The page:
I have a confession to make. The Black Out Poem has captured my imagination. I find it interesting to take a page filled with writing and turn it into something often contrary to the original meaning. It’s like playing with someone else’s words and making them become my own. Free verse is the best way to work with this form of poetry. Many pages of Rebecca Hunt’s Mr. Chartwell haven’t been used, so I’m going by the old cliché “waste not, want not.” I plan to use this book until it runs out of words to create Black Out verses. The I called this poem Unwilling to Stay.
Black Out Poetry and Unwilling to Stay
Poet takes a black marker and redacts words until a poem is formed. It is important to note the text and redacted words form a visual poem.
Method to use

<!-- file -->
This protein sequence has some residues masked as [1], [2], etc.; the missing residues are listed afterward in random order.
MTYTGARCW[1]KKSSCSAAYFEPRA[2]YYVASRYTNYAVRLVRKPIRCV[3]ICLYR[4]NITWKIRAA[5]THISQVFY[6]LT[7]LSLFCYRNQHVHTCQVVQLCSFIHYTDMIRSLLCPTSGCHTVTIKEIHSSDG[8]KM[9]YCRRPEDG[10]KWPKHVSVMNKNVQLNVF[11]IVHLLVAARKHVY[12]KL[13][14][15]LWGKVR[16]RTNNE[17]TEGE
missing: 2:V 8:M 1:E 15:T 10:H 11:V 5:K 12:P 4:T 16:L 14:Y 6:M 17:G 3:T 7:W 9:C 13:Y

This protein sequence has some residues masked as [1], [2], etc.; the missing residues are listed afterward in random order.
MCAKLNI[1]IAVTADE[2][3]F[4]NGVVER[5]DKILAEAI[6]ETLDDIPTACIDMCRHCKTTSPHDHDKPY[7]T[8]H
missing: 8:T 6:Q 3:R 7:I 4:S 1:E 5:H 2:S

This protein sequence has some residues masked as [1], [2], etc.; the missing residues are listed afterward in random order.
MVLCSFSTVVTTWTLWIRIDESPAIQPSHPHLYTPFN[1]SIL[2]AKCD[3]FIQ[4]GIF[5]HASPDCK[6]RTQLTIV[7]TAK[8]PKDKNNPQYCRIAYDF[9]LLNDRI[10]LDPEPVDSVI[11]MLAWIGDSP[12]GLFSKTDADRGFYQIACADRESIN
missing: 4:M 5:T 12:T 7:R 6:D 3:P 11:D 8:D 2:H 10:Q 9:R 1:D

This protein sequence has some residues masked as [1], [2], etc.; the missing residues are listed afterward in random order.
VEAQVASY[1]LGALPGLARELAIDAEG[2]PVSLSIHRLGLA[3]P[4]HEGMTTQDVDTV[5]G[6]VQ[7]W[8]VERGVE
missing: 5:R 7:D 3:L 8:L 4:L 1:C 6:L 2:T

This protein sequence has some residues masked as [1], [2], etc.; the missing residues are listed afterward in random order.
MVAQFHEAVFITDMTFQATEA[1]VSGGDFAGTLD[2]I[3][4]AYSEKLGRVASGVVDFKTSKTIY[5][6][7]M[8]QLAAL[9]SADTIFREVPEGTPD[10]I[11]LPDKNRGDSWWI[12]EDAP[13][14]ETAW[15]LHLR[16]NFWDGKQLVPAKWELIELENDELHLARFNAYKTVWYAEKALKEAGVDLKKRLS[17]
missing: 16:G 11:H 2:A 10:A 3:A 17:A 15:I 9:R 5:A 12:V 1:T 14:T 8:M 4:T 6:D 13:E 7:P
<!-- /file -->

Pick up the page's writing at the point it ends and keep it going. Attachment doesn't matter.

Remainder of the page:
1. Identify source text. The source can be a newspaper, a page from a book, or any written text.
2. Draw a box around keywords or phrases.
3. Make Connections between boxes. (This is optional.)
4. Color the rest in with a marker. You can use any color. The most common color used is black.
I found this style of creating a poem unique from anything I’ve ever tried before. The words are already provided, and the challenge is to make something poetic out of the text. I decided to use Mr. Chartwell byRebecca Hunt to create these poems.
Unwilling to Stay On the grass Freedom of movement Standing motionless Arms hanging Untouched Muttered a phrase Circling in the water Necks high Drifted off Ripples moved across the lake Hen long since disappeared Unwilling to stay. What worried him You can’t hide. “You look ridiculous.” With perverse menace An involuntary reaction The heartless voice Waiting for me.
Who is Molly Shea?
Molly Shea is an accomplished fictional short story writer from Indiana who writes short stories and novels about a fictional town called Tecumseh. To read more of her short stories and adventures, click here.
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